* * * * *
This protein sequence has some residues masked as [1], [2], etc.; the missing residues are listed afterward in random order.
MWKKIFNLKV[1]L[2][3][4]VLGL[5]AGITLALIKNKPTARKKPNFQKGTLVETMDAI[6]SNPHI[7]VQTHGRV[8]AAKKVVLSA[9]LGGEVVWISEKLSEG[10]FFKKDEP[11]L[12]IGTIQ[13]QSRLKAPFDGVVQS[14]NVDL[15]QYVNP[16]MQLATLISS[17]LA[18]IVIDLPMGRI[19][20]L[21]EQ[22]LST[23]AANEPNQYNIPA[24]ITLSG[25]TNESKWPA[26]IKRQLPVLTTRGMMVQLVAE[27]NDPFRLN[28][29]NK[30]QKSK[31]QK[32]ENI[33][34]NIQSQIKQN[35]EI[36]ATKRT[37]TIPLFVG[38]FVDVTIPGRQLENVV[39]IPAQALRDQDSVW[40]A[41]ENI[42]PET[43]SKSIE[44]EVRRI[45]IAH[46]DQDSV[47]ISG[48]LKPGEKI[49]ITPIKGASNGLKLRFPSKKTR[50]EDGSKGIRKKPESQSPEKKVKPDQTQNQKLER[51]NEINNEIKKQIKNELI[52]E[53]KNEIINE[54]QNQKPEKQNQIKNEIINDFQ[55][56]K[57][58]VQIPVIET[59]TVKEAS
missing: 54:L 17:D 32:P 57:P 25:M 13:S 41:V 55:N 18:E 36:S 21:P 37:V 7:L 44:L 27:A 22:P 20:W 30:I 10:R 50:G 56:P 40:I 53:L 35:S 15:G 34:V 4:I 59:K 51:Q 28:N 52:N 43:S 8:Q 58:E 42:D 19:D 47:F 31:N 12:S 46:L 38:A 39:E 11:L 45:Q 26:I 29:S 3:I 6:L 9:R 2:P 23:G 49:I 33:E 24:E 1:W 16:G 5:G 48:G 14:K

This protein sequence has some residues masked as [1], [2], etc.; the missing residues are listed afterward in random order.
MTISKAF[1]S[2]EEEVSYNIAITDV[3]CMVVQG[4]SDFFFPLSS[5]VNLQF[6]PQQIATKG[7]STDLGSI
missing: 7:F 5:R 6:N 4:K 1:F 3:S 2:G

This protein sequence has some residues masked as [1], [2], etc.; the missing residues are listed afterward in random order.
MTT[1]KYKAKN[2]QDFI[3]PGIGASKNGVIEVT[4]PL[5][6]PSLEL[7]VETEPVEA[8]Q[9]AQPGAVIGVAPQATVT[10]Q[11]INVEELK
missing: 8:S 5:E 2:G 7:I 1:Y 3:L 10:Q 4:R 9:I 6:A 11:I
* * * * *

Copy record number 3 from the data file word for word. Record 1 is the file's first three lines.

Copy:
This protein sequence has some residues masked as [1], [2], etc.; the missing residues are listed afterward in random order.
MTT[1]KYKAKN[2]QDFI[3]PGIGASKNGVIEVT[4]PL[5][6]PSLEL[7]VETEPVEA[8]Q[9]AQPGAVIGVAPQATVT[10]Q[11]INVEELK
missing: 8:S 5:E 2:G 7:I 1:Y 3:L 10:Q 4:R 9:I 6:A 11:I